The Herald Bulletin

Morning Update

Sports

December 3, 2013

Ken de la Bastide:Where does Johnson rank?

New Figure-8 series starting with Anderson roots

Ever since Jimmie Johnson captured his sixth Sprint Cup championship there has been an on-going debate as to where he ranks among the all-time great NASCAR drivers.

The unfortunate aspect of the discussion is that most of the people putting together their rankings of top drivers have only been following sport for less than 25 years, they don’t know the names that started the sport.

At the top of my list is “The King” Richard Petty. His 200 wins alone would put him at the top of the list, but before NASCAR was a household word sporting fans knew of Petty and his accomplishments in a stock car.

Second on the list is Dale Earnhardt, who along with Petty is NASCAR’s only seven-time champions. As Petty’s star started to wane in the 1980s it was Earnhardt that kept NASCAR on the nation’s sports pages.

I would place Johnson in the third spot with his six titles in eight years and 66 wins. He has a chance of climbing higher once he secures that seventh and maybe eighth title.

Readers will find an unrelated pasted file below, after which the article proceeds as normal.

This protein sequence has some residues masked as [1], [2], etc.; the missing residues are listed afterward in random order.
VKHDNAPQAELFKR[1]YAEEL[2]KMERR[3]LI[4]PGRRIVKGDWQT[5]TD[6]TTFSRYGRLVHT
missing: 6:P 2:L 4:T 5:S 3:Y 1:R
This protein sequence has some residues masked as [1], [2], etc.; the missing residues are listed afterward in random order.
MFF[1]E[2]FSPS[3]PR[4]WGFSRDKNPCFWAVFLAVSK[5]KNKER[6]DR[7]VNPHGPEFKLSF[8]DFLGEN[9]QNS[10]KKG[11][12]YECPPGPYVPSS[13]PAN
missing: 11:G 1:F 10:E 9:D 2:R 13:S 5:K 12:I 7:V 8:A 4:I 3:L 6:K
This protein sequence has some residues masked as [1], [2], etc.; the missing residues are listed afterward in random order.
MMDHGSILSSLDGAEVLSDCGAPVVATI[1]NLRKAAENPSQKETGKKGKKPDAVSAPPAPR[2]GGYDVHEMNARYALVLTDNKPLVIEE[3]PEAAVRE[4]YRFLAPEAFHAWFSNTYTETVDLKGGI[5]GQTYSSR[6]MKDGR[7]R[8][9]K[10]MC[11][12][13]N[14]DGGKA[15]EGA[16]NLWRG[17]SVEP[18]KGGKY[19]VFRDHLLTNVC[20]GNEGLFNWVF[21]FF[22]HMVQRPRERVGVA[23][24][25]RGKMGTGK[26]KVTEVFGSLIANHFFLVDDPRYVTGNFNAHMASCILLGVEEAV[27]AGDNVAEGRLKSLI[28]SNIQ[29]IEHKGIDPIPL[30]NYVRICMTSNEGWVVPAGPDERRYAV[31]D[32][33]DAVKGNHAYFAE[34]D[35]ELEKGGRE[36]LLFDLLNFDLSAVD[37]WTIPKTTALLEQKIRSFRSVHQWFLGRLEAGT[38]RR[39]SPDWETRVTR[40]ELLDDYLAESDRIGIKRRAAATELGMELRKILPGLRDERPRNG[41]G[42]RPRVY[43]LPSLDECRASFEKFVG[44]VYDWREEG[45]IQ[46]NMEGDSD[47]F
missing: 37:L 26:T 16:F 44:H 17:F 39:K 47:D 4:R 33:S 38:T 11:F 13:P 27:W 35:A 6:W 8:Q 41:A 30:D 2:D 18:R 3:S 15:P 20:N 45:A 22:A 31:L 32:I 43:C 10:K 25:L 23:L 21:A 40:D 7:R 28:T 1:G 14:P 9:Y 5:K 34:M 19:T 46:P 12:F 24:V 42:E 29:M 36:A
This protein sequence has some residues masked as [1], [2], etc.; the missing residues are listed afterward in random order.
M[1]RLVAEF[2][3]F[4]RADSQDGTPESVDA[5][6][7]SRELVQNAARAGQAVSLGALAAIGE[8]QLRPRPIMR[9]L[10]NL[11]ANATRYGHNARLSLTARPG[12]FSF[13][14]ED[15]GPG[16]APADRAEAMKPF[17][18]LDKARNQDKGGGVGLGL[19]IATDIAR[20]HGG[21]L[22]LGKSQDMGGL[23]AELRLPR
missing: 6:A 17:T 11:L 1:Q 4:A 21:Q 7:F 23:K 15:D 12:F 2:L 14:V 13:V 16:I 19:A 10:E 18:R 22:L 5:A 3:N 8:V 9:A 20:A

The “Silver Fox” David Pearson is next on my list with three championships and 105 wins while not competing on a full-time basis. Pearson’s performance was always impressive.

Fifth goes to Cale Yarborough with 83 wins and three championships followed by Mark Martin, no championships but 40 race wins and the reputation as a true sportsman.

Two Indiana residents Tony Stewart and Jeff Gordon I would place seventh and eighth for their multiple championships and numerous wins.

Ninth would go to Fred Lorenson a powerhouse driver in the 1960s and 1970s followed by Fireball Roberts, whose career was cut short in an accident.

Others that I considered included Herb Thomas, the Flock brothers, Lee Petty, Bobby Allison, Bill Elliott, Darrell Waltrip and Rusty Wallace.

Text Only
Sports
Latest Sports Photos


Click here to browse and buy photos from The Herald Bulletin

Latest Racing News